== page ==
But not to worry; these fascinating growths are a normal part of a healthy oak community.
|Spined Turban Gall on Valley Oak, with a bonus gall: the tiny orange sphere to the left of the larger gall might |
be a gall of the California Jumping Gall Wasp (inconclusive)
However, today I only have examples of three types of galls (four, I suppose if you paid close attention to the first photo above).
The first gall is a leaf gall, fascinating in shape, which is found on Blue Oak (Quercus douglasii) and Valley Oak (Q. lobata). The photo below is an example of the gall of a Spined Turban Gall Wasp (Antron douglasii) on the leaf of a Valley Oak.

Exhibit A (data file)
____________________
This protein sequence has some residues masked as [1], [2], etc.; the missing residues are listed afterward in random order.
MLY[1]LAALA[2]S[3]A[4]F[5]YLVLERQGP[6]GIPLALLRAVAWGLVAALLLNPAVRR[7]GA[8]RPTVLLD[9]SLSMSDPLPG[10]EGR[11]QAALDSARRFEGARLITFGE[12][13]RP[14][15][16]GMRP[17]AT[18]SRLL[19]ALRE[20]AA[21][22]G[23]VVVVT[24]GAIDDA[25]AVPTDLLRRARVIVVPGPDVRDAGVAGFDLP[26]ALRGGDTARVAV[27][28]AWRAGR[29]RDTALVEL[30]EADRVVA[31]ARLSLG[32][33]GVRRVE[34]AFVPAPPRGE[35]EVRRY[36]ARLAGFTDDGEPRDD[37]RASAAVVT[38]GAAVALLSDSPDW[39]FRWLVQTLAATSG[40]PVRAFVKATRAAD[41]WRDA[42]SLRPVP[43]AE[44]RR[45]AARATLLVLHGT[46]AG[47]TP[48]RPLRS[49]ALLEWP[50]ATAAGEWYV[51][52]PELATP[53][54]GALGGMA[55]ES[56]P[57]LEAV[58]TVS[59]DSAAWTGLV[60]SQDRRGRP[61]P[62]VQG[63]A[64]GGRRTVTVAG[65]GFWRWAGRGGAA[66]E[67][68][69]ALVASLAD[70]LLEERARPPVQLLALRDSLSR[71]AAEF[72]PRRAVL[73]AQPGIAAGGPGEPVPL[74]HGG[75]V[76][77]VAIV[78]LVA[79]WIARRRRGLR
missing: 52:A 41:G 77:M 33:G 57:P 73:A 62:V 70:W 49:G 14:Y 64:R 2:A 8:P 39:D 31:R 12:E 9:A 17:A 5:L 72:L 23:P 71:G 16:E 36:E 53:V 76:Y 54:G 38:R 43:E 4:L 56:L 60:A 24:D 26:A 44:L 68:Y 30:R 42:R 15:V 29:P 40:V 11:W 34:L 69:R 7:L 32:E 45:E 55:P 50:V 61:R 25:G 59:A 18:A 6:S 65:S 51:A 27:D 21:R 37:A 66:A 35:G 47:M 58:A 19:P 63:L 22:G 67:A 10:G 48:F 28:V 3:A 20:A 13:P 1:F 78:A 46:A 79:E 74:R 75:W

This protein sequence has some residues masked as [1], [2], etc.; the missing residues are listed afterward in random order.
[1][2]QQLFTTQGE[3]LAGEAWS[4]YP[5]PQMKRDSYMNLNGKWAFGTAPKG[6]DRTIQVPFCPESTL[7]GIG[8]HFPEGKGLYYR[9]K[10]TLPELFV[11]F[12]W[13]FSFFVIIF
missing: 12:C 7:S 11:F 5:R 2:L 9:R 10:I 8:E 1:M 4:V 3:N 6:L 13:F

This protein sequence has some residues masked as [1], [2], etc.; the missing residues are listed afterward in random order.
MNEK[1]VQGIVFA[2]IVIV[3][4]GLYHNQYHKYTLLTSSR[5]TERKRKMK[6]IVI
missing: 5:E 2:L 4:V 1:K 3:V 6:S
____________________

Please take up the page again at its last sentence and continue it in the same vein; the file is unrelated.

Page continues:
|Galls of the cynipid wasp Antron douglasii on Valley Oak leaves|
The second type of gall, also pictured here on the leaf of a Valley Oak, is formed by the Red Cone Gall Wasp, Andricus kingi. These little galls remind me of tiny pink chocolate chips!
|Galls from the wasp Andricus kingi, found on Valley Oak.|
In the photo below, the oak galls have aged to a darker color. The astute observer of nature will notice something extra special about this photo as well: not only a female bushtit (Psaltriparus minimus) but her beautifully camouflaged nest as well, tucked in amongst the galls!
|California Oak Galls, with a female bushtit (Psaltriparus minimus) and her nest.|
|California Oak Gall, also called "Oak Apples"|